Your gut and alcohol

The gut-liver axis

You might have heard about the gut-brain axis, but what about the gut-liver axis? 

Our gut and liver are able to communicate with each other. This interaction takes place through the portal vein, carrying products of digestion and bacterial fermentation to the liver and the supply of bile from the liver to the intestine. Bile helps with digestion of food. It breaks down fats into fatty acids, which can be taken into the body by the digestive tract. 

Alcohol also plays a role in this bidirectional relationship. When we drink alcohol, it is absorbed in the upper intestinal tract and enters the liver via the portal vein. 

How does alcohol affect your gut? 

If alcohol is drunk in excessive it can inhibit the production of digestive enzymes and juices making it difficult for your body to breakdown, digest and absorb nutrients from your body. Resulting in partially digested food to sit in your intestines, resulting in excessive fermentation from your gut bacteria. This is why you may experience bloating, gas and loose stools the day after drinking.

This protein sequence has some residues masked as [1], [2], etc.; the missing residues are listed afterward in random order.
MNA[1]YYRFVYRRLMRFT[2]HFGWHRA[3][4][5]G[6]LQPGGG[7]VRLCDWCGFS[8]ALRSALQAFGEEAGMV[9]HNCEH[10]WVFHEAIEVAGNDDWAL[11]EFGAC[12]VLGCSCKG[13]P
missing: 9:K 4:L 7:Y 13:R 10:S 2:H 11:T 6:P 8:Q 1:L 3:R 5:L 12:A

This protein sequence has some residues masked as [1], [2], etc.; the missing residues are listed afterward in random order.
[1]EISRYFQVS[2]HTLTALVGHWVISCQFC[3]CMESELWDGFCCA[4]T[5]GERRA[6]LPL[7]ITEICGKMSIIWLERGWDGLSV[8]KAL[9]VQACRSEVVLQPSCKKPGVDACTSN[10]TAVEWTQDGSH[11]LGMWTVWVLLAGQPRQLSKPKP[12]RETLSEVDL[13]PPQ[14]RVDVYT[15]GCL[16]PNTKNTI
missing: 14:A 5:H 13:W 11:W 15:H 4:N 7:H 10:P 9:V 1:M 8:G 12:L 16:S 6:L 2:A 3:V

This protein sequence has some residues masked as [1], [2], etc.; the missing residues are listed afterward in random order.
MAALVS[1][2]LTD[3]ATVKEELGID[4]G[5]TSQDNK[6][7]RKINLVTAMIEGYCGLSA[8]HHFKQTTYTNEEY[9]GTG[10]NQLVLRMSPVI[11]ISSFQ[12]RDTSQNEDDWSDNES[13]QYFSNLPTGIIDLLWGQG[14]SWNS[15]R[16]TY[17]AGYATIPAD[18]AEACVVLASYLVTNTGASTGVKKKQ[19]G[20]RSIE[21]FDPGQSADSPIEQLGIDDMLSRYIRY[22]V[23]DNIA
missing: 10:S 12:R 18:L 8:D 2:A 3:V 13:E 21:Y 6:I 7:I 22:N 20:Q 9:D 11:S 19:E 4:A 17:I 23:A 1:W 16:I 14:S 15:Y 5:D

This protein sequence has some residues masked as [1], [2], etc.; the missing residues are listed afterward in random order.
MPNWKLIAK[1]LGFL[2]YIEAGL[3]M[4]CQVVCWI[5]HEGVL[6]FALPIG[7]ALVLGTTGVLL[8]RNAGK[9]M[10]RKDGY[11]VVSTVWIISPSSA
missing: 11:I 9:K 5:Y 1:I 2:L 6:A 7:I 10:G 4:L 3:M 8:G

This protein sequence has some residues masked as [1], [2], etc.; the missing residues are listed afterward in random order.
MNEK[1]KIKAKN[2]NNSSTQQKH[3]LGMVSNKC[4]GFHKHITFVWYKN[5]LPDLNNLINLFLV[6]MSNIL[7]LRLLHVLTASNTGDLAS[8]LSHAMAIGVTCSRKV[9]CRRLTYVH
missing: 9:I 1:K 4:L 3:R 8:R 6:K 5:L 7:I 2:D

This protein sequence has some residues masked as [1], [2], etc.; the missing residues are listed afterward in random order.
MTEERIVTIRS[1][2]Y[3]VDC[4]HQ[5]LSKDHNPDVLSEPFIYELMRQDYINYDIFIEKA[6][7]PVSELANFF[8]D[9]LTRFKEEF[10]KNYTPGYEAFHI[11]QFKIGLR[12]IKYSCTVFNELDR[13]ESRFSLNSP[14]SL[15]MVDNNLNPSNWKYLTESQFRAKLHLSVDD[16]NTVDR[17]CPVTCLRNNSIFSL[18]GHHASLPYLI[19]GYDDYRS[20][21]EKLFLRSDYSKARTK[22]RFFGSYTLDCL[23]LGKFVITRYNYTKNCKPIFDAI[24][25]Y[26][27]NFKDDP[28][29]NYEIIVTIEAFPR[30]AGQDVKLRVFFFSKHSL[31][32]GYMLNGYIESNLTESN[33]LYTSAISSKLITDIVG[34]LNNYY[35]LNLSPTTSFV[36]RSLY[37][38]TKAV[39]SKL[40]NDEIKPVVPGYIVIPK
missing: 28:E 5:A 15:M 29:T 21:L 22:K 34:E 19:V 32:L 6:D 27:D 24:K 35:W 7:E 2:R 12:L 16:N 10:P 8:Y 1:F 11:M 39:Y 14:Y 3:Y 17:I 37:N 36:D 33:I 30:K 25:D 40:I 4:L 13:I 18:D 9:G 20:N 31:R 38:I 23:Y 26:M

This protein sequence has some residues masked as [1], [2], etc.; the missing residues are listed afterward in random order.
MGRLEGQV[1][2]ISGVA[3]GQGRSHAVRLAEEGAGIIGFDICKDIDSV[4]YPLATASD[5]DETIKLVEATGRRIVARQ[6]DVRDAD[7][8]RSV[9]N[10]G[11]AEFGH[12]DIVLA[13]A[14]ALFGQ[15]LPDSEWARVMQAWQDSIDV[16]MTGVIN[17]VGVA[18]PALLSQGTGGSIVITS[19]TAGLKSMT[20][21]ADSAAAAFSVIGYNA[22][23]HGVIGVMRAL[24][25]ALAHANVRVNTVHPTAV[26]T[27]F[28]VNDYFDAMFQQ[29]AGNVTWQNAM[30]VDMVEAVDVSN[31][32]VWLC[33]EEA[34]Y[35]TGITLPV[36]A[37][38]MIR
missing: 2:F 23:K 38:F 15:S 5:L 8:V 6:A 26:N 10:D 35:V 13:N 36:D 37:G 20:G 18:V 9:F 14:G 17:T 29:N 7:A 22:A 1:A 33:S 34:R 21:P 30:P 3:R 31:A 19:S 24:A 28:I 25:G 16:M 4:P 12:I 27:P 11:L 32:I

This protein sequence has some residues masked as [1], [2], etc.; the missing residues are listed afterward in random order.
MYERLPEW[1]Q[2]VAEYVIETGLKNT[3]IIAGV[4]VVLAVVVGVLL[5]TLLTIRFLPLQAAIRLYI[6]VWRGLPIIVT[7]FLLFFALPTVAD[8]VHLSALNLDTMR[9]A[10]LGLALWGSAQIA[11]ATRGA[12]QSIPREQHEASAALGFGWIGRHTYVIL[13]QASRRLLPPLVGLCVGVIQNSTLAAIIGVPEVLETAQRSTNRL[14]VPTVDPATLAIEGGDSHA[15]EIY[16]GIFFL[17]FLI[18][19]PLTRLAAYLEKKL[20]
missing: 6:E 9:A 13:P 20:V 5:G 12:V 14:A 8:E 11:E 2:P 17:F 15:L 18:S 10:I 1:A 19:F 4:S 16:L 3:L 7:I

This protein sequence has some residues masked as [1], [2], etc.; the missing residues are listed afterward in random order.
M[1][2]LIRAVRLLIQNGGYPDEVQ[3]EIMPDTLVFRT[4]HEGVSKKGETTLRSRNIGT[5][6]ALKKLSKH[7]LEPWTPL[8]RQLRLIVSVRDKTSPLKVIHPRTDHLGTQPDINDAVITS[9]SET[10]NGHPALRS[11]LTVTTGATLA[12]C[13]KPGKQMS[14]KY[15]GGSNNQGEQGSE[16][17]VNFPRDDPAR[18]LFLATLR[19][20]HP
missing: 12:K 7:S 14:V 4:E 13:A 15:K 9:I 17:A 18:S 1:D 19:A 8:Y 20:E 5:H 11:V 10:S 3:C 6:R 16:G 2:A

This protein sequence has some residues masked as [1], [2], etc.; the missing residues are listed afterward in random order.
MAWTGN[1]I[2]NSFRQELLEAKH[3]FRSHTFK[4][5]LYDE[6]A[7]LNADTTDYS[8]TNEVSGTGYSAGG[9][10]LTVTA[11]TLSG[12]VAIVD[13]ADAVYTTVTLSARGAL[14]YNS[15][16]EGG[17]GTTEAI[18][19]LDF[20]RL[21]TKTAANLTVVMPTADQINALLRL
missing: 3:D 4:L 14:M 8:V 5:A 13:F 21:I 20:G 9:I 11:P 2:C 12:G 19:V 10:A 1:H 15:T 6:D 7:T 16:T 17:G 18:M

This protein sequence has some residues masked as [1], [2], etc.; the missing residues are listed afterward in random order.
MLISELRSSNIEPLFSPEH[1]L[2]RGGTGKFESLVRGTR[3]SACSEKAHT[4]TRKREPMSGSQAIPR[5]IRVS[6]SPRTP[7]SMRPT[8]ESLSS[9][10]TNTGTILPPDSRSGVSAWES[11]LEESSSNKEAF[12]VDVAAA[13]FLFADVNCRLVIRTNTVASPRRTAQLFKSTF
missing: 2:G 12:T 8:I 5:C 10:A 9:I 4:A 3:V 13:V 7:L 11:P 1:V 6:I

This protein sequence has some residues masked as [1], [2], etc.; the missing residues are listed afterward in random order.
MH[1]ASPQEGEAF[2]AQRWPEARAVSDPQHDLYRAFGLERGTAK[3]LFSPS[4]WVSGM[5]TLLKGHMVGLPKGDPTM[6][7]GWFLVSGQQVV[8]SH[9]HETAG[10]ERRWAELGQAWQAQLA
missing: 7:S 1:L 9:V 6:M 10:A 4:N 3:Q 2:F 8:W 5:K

Alcohol consumption has also shown to affect the balance of our gut microbiome and may result in the growth of “bad” bacteria which may result in certain digestive symptoms. As well as changing the balance in your gut microbiome, alcohol can result in inflammation and increase the permeability of your gut lining. This can result in larger food particles entering your bloodstream, resulting in an immune response and undesirable symptoms. 

So, what can you do still enjoy your favourite tipple whilst looking after your gut health?

  • Don’t use alcohol to quench your thirst. Make sure you are hydrated before you start drinking. We should aim to drink 2L of water each day.
  • Alternate between an alcoholic drink and water. Alcohol is a diuretic meaning it can dehydrate you. Switching between an alcohol drink and water will make sure you stay hydrated and may mean you consume less alcohol overall. 
  • Try some alcohol alternatives like soda and mint, or kombucha which is also great for your gut!
  • Be mindful of what you’re eating the day after drinking. Excessive alcohol can increase your desire to consume processed foods however, this can negatively impact your gut microbiome. Try and choose foods that will nourish your gut instead.
  • Red wine contains polyphenols, a compound that your gut loves! Research has shown that these polyphenols may have a positive effect on our gut microbiome. Excessive consumption will outweigh the benefits of these compounds however, it is something to bear in mind if you’re stuck choosing between red or white! 

Did you know...

Our gut bacteria help metabolise alcohol. As we all have a unique gut microbiome, we metabolise alcohol differently and an imbalanced gut may affect how you tolerate alcohol!